Mayoral candidates Byron W. Brown and Kevin J. Helfer agree that Buffalo Public Schools need dramatic improvement and that the city cannot reverse its broader decline if its school system continues to fail.
But they outline substantially different approaches to the problem.
Helfer, the candidate of the Republican and Conservative parties, would seek authority to license charter schools, take a direct role in the schools' labor-management negotiations, hire a staff member dedicated to educational issues and take personal responsibility for school reform.
The system, he noted, has had five superintendents in 12 years, but student performance remains unacceptably low.
"If that happens in my administration, I'll take the blame," Helfer said. "I'm not going to fault anyone but myself."
Brown, a state senator running as the candidate of the Democratic and Working Families parties, said he would seek the power to appoint some Board of Education members, but only if reform efforts fail to produce results in two years.
Until then, he said, he would facilitate labor negotiations, cooperate with Superintendent James A. Williams and the board, and provide more city funding for targeted instructional programs.
"While I'm going to be a hands-on manager, I don't believe the mayor should micromanage things," Brown said. "I would give the district two years to see some clear results. If I don't see enough progress, then I would go to the State Legislature and request the authority to appoint School Board members."
> Charter schools debated
Helfer, a co-founder of the South Buffalo Charter School and a former board member of the Community Charter School, said charter schools improve and expand the educational system.
"Anything that gives parents more options is good for the community," he said. "Competition is exactly what is needed. It forces change and drives a better product."
Helfer said he would seek authority to license new charter schools, a power that now rests with the State University of New York, the State Board of Regents and the Board of Education.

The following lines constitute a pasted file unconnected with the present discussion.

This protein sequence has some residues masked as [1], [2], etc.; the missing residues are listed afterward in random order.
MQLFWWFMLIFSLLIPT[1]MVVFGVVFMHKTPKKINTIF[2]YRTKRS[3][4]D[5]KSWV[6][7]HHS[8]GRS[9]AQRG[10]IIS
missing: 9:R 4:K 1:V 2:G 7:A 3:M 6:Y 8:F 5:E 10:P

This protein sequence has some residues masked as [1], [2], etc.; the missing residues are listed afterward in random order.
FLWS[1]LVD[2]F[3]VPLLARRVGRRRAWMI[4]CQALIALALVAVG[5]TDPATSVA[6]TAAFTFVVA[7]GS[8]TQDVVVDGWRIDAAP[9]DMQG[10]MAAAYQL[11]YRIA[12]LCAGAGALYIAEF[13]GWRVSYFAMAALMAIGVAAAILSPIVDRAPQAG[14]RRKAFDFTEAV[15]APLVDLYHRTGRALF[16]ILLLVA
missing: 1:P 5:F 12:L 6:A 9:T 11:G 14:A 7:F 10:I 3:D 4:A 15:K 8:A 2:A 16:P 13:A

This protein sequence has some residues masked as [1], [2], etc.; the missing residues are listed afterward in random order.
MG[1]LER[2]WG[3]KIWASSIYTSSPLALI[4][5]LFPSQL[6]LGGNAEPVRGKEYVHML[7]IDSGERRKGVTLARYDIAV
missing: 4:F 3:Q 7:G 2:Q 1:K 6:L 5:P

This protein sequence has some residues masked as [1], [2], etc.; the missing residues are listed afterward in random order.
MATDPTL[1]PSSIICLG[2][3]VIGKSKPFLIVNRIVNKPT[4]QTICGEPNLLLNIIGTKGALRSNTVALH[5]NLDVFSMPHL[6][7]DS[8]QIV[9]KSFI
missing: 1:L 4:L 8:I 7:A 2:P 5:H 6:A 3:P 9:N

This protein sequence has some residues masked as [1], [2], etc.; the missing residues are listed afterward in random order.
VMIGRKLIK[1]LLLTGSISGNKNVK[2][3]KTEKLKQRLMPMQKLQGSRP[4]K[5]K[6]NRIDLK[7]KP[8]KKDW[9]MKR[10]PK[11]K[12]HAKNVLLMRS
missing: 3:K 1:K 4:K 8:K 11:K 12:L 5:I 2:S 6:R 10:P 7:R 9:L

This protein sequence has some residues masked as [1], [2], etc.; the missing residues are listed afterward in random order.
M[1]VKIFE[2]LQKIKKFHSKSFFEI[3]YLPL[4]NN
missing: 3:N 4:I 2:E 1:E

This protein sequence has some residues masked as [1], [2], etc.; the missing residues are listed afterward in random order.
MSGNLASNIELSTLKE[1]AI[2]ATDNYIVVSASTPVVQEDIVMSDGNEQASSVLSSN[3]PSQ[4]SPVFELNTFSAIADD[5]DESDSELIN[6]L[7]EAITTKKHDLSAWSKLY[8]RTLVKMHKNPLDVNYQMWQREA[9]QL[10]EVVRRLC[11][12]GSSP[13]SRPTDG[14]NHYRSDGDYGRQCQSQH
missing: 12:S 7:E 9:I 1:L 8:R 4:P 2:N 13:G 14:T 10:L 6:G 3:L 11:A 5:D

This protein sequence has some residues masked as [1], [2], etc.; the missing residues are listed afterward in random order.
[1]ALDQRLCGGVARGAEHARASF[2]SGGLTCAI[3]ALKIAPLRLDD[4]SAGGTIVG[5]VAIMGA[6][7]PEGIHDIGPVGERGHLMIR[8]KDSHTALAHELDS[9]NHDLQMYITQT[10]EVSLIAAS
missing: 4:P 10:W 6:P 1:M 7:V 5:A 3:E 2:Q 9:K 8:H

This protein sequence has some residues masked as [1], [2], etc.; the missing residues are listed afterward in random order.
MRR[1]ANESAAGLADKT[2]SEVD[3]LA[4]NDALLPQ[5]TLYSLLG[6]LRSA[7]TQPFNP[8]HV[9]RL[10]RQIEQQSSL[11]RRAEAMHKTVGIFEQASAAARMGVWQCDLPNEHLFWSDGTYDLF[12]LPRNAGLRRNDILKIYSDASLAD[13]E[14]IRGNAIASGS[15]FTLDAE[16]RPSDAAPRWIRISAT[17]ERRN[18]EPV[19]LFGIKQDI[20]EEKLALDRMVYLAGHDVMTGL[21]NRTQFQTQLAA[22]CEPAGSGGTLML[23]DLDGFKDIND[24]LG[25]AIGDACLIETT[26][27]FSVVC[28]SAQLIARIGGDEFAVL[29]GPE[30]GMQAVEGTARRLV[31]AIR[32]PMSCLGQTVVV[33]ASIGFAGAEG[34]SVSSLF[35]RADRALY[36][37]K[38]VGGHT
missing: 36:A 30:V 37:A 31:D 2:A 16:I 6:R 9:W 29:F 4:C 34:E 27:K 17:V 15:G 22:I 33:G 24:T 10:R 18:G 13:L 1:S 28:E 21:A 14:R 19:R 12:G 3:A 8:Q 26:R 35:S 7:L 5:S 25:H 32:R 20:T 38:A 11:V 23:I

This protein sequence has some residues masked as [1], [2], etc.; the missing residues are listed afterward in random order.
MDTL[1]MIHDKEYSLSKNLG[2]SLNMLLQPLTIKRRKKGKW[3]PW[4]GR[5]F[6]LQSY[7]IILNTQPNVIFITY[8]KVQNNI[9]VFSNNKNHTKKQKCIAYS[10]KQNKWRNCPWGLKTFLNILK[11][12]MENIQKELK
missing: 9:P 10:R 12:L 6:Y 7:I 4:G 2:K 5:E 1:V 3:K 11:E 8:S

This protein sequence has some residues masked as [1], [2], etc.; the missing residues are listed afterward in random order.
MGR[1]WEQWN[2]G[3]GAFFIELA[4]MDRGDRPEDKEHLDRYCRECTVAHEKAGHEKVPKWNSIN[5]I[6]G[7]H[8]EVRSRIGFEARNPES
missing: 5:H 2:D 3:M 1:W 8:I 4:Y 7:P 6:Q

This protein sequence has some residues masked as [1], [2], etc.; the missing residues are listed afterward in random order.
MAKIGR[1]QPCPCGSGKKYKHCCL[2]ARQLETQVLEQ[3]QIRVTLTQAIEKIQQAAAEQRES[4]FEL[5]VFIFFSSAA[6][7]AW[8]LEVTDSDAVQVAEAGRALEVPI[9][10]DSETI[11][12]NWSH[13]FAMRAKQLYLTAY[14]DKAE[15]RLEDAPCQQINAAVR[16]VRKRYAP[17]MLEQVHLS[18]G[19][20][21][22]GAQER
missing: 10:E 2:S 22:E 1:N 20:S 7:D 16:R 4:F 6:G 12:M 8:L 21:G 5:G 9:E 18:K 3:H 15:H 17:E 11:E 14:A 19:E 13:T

Buffalo Public Schools budgeted $49.8 million this year for charter school payments, and school officials say the state's charter school funding formula plays a huge role in the school system's deep fiscal woes.
Helfer rejects that argument, saying the district receives $691 million to educate 37,000 students in traditional public schools and another 5,000 in charter schools -- or more than $16,000 per child.
"There's sufficient money in the system, and we have to do better," Helfer said. "Period."
Brown said he favored a separate funding mechanism for charter schools, but "I have not seen anything come through the State Legislature that's going to fix the issue right now."
Instead, he said, priority should go to fixing the school system.
"Our children can't afford to wait," Brown said. "Parents aren't going to wait."
Brown, whose son attends City Honors School, said popular, successful programs should be replicated throughout the city. He also promises to improve conditions around city schools, beef up police patrols at arrival and dismissal time, expand prekindergarten instruction, increase city funding for programs designed to bring struggling students up to grade level and establish school report cards more extensive than those now issued by the state.
All of Helfer's five children -- who range in age from 8 to 24 -- do or did attend Catholic schools, a decision that he describes as consistent with his religious beliefs.
Helfer said he would push to re-establish a network of alternative schools for disruptive students, redistribute money to reduce class sizes, give individual schools more authority in hiring and budgeting, and standardize grade levels throughout the city.
> Differences on Williams
The major party candidates have different views of Williams, who promises sweeping reforms and who caused a stir by scolding School Board members for acting like "a bunch of clowns" and by calling Philip Rumore, president of the Buffalo Teachers Federation, a liar.
"He has an extensive understanding of urban education and is widely recognized as a real change agent," Brown said. "He has a tremendous sense of urgency and doesn't seem to believe he has a moment or a dollar to waste. I like his passion."
Helfer's view was more mixed.
"I like some of his creativity, but in all honesty I don't like him calling Phil Rumore a liar," he said. "That just sends the wrong message to our children and our community."
> Labor relations issues
Both candidates described saving $12 million by switching to a single health insurance carrier as crucial for the school system and said that issue and others will require more cooperative labor-management relations.
"We have to be able to convince people of the need to change and reform systems," Brown said.
"We have to figure out in labor-management relations how we can create win-win situations," Helfer said.